It's been discussed, and we're planning to hit that pretty heavy after 12.1 releases.
As you probably are aware, the people in charge of that book have quite a few other things going on, so dropping everything and working on the book simply isn't an option.
I'm sure much more people would probably prefer more time to Slackware than to Slackware docs anyways.

Good to know that the slackbook is on the cd as well.
 
Old 04-15-2008, 10:58 AM   #281
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Quote:
Originally Posted by shadowsnipes
I'm sure much more people would probably prefer more time to Slackware than to Slackware docs anyways.
I agree with that to a certain point. However I do believe that the documentation needs to be a little more inline with a release. Maybe not all the smaller features, but there already have been major changes since the 2.6 kernel support now, and new ways of installing Slackware. This is especially crucial if more new users unfamiliar with Slackware are told to refer to the documentation. I don't see how much the documentation can help if it is outdated. Granted a more seasoned Slacker will be able to figure out the minor details.

Slackbook by the way covers mostly the 10.2 release.
 
Old 04-15-2008, 12:41 PM   #282
Alien Bob
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Quote:
Originally Posted by Jeebizz View Post
Slackbook is great, but due to the all new features since 11.0+, slackbook seems a bit out of date. Not just mentioning about the 2.6 only support now, but since USB/PXE intallers has been added, you won't find anything about that in the slackbook. Nor any of the new features about each kernel, hugesmp or such, as well as the ntfs-3g driver. It seems there needs to be an overhaul of the slackbook.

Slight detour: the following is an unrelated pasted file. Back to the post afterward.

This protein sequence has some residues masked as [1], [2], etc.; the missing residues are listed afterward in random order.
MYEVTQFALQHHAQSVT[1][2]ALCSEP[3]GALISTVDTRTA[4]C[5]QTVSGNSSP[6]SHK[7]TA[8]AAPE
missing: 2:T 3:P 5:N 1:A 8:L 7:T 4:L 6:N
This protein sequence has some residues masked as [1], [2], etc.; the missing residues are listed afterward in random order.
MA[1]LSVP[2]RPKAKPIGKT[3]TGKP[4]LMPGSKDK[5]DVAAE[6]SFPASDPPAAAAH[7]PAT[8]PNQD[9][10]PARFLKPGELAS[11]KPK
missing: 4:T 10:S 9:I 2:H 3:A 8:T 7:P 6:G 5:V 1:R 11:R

There is the CHANGES_AND_HINTS.TXT in the root of the Slackware DVD (and CD1) for Slackware that should serve as a fast-lookup source for many of the changes in the new release.
Also in the root directory of the DVD/CD1 are README_CRYPT.TXT and README_LVM.TXT which contain very helpful information for those who want to use disk encryption and/or Logical Volume Manager (LVM) during installation, the 'usb-and-pxe-installers' directory has README_USB.TXT and README_PXE.TXT for help with booting the installer using USB stick or over the network (PXE). The 'usb-and-pxe-installers/etherboot' directory contains directions for using a floppy with PXE boot if your network card is not able to do a network boot all by itself.

Eric
 
Old 04-21-2008, 09:19 AM   #283
Lufbery
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Hi all,

I'm a week or so behind, but one of the changes I asked for is showing up in the -current branch: an upgrade to Emacs 22!

I'm running Emacs 22 right now that I compiled on both my Slackware 11 and 12 computers, but it's nice to see it included as an official package.

Regards,

-Drew
 
Old 04-21-2008, 09:33 AM   #284
hitest
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Smile

Quote:
Originally Posted by brianL View Post
As I said before, let's keep Slackware as it is, and not try to copy any other distro.
Agreed. Slackware is excellent as is:-)
 
Old 04-22-2008, 06:20 PM   #285
shadowsnipes
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Quote:
Originally Posted by Alien Bob View Post
There is the CHANGES_AND_HINTS.TXT in the root of the Slackware DVD (and CD1) for Slackware that should serve as a fast-lookup source for many of the changes in the new release.
Also in the root directory of the DVD/CD1 are README_CRYPT.TXT and README_LVM.TXT which contain very helpful information for those who want to use disk encryption and/or Logical Volume Manager (LVM) during installation, the 'usb-and-pxe-installers' directory has README_USB.TXT and README_PXE.TXT for help with booting the installer using USB stick or over the network (PXE). The 'usb-and-pxe-installers/etherboot' directory contains directions for using a floppy with PXE boot if your network card is not able to do a network boot all by itself.

Eric
What might be helpful for people new to Slackware is to include another menu in the setup for documentation. This could simply list options for different important docs. For instance, choosing options for CHANGES_AND_HINTS.TXT or UPGRADE.TXT, etc could open the document using more (or less) for viewing. Choosing the Slackbook option could open it in lynx or links.

Most people get referred to the slackbook when they say they are new on this forum, but they are not always referred to the CHANGES_AND_HINTS.TXT, for example, unless they have specific problems pertaining to the information in that file. A lot of users don't even know these files exist. Having the user pointed to it during setup might be very helpful. If they don't need to read anything then they can just skip it like other parts of the setup that can be skipped. I think this might be more helpful than simply having a message during setup to read the file. Some users don't even know how to view it in the command line.